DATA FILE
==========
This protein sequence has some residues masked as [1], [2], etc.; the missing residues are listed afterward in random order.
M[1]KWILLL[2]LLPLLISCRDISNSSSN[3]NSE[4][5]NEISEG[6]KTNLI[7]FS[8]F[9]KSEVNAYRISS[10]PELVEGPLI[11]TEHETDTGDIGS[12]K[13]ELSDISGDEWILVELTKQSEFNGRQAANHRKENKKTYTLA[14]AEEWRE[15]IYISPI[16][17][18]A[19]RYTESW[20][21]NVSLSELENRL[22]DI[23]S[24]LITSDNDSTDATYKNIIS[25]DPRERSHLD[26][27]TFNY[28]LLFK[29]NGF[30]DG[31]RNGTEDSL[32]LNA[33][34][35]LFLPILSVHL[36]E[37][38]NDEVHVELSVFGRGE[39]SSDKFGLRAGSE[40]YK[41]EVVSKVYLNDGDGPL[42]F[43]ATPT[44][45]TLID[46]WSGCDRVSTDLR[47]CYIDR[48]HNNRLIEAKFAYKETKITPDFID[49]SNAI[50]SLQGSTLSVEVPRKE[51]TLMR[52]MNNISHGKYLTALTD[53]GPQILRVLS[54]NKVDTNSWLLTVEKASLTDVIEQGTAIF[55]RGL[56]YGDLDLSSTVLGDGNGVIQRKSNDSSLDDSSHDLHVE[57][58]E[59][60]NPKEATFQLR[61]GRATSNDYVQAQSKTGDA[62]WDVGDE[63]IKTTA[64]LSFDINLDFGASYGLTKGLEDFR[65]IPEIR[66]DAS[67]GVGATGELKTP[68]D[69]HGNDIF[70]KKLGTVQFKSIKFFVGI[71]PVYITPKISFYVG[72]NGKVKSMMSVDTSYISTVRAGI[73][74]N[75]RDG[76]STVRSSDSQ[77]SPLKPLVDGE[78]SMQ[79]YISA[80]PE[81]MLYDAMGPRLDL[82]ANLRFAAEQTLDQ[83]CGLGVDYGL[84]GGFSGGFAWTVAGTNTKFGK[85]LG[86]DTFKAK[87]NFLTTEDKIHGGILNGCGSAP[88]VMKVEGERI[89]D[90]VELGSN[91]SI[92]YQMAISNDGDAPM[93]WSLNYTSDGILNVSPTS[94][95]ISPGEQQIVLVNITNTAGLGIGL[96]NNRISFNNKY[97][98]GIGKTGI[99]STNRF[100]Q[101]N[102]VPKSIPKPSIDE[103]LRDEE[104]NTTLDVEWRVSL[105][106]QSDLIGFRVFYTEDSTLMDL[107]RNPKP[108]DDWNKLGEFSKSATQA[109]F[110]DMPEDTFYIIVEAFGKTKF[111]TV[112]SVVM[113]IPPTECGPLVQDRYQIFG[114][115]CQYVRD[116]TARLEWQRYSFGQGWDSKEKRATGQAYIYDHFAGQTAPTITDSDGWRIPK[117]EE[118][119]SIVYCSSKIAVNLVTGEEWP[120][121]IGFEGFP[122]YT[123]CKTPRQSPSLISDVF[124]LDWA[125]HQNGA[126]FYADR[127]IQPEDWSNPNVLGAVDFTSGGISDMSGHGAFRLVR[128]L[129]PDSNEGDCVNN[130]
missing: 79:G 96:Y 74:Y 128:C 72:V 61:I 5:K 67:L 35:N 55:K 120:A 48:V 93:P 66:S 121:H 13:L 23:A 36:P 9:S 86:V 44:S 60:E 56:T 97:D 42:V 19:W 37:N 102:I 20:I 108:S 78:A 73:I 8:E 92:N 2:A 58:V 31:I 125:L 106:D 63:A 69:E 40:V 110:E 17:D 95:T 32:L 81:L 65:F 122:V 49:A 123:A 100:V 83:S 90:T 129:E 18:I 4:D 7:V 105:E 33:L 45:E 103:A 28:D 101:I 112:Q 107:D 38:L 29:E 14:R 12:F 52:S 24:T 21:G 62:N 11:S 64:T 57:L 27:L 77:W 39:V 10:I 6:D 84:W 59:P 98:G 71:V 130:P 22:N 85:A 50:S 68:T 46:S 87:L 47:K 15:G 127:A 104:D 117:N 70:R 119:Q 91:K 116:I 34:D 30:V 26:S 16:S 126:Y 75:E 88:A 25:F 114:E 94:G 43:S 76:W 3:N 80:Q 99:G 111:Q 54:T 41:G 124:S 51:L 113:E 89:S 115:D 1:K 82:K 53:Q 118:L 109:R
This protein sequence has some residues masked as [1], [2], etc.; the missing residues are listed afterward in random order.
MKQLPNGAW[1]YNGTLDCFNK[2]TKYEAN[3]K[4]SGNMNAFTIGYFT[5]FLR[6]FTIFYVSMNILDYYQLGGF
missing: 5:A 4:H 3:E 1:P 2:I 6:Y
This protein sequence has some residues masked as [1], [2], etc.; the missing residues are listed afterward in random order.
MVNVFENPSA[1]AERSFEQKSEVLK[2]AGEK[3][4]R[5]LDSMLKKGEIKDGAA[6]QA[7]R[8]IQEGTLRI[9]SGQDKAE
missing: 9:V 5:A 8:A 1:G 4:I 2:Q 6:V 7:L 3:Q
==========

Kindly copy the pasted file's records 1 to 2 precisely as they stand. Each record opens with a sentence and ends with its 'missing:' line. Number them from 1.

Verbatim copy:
This protein sequence has some residues masked as [1], [2], etc.; the missing residues are listed afterward in random order.
M[1]KWILLL[2]LLPLLISCRDISNSSSN[3]NSE[4][5]NEISEG[6]KTNLI[7]FS[8]F[9]KSEVNAYRISS[10]PELVEGPLI[11]TEHETDTGDIGS[12]K[13]ELSDISGDEWILVELTKQSEFNGRQAANHRKENKKTYTLA[14]AEEWRE[15]IYISPI[16][17][18]A[19]RYTESW[20][21]NVSLSELENRL[22]DI[23]S[24]LITSDNDSTDATYKNIIS[25]DPRERSHLD[26][27]TFNY[28]LLFK[29]NGF[30]DG[31]RNGTEDSL[32]LNA[33][34][35]LFLPILSVHL[36]E[37][38]NDEVHVELSVFGRGE[39]SSDKFGLRAGSE[40]YK[41]EVVSKVYLNDGDGPL[42]F[43]ATPT[44][45]TLID[46]WSGCDRVSTDLR[47]CYIDR[48]HNNRLIEAKFAYKETKITPDFID[49]SNAI[50]SLQGSTLSVEVPRKE[51]TLMR[52]MNNISHGKYLTALTD[53]GPQILRVLS[54]NKVDTNSWLLTVEKASLTDVIEQGTAIF[55]RGL[56]YGDLDLSSTVLGDGNGVIQRKSNDSSLDDSSHDLHVE[57][58]E[59][60]NPKEATFQLR[61]GRATSNDYVQAQSKTGDA[62]WDVGDE[63]IKTTA[64]LSFDINLDFGASYGLTKGLEDFR[65]IPEIR[66]DAS[67]GVGATGELKTP[68]D[69]HGNDIF[70]KKLGTVQFKSIKFFVGI[71]PVYITPKISFYVG[72]NGKVKSMMSVDTSYISTVRAGI[73][74]N[75]RDG[76]STVRSSDSQ[77]SPLKPLVDGE[78]SMQ[79]YISA[80]PE[81]MLYDAMGPRLDL[82]ANLRFAAEQTLDQ[83]CGLGVDYGL[84]GGFSGGFAWTVAGTNTKFGK[85]LG[86]DTFKAK[87]NFLTTEDKIHGGILNGCGSAP[88]VMKVEGERI[89]D[90]VELGSN[91]SI[92]YQMAISNDGDAPM[93]WSLNYTSDGILNVSPTS[94][95]ISPGEQQIVLVNITNTAGLGIGL[96]NNRISFNNKY[97][98]GIGKTGI[99]STNRF[100]Q[101]N[102]VPKSIPKPSIDE[103]LRDEE[104]NTTLDVEWRVSL[105][106]QSDLIGFRVFYTEDSTLMDL[107]RNPKP[108]DDWNKLGEFSKSATQA[109]F[110]DMPEDTFYIIVEAFGKTKF[111]TV[112]SVVM[113]IPPTECGPLVQDRYQIFG[114][115]CQYVRD[116]TARLEWQRYSFGQGWDSKEKRATGQAYIYDHFAGQTAPTITDSDGWRIPK[117]EE[118][119]SIVYCSSKIAVNLVTGEEWP[120][121]IGFEGFP[122]YT[123]CKTPRQSPSLISDVF[124]LDWA[125]HQNGA[126]FYADR[127]IQPEDWSNPNVLGAVDFTSGGISDMSGHGAFRLVR[128]L[129]PDSNEGDCVNN[130]
missing: 79:G 96:Y 74:Y 128:C 72:V 61:I 5:K 67:L 35:N 55:K 120:A 48:V 93:P 66:S 121:H 13:L 23:A 36:P 9:S 86:V 44:S 60:E 56:T 97:D 42:V 19:W 37:N 102:I 20:I 108:S 78:A 73:I 8:E 92:N 2:A 58:V 31:I 125:L 106:D 63:A 69:E 40:V 110:E 17:D 95:T 32:L 81:L 65:F 122:V 49:A 123:A 100:V 83:S 90:T 129:E 18:I 4:D 7:V 105:E 33:L 45:E 103:A 28:D 101:I 112:Q 107:D 38:L 29:E 14:R 12:F 52:S 24:T 21:G 62:N 11:S 64:T 57:L 27:L 77:W 39:V 10:I 6:D 84:W 59:P 98:G 71:V 130:P 22:N 85:A 50:S 68:T 46:S 87:L 47:K 15:G 127:A 104:D 117:N 70:R 119:Q 91:K 116:I 34:D 30:V 26:S 16:S 126:Y 75:E 88:A 25:F 114:E 94:G 43:S 76:W 3:N 80:Q 99:G 111:Q 54:T 41:G 124:S 51:L 113:E 89:S 115:D 1:K 82:K 53:Q 118:L 109:R
This protein sequence has some residues masked as [1], [2], etc.; the missing residues are listed afterward in random order.
MKQLPNGAW[1]YNGTLDCFNK[2]TKYEAN[3]K[4]SGNMNAFTIGYFT[5]FLR[6]FTIFYVSMNILDYYQLGGF
missing: 5:A 4:H 3:E 1:P 2:I 6:Y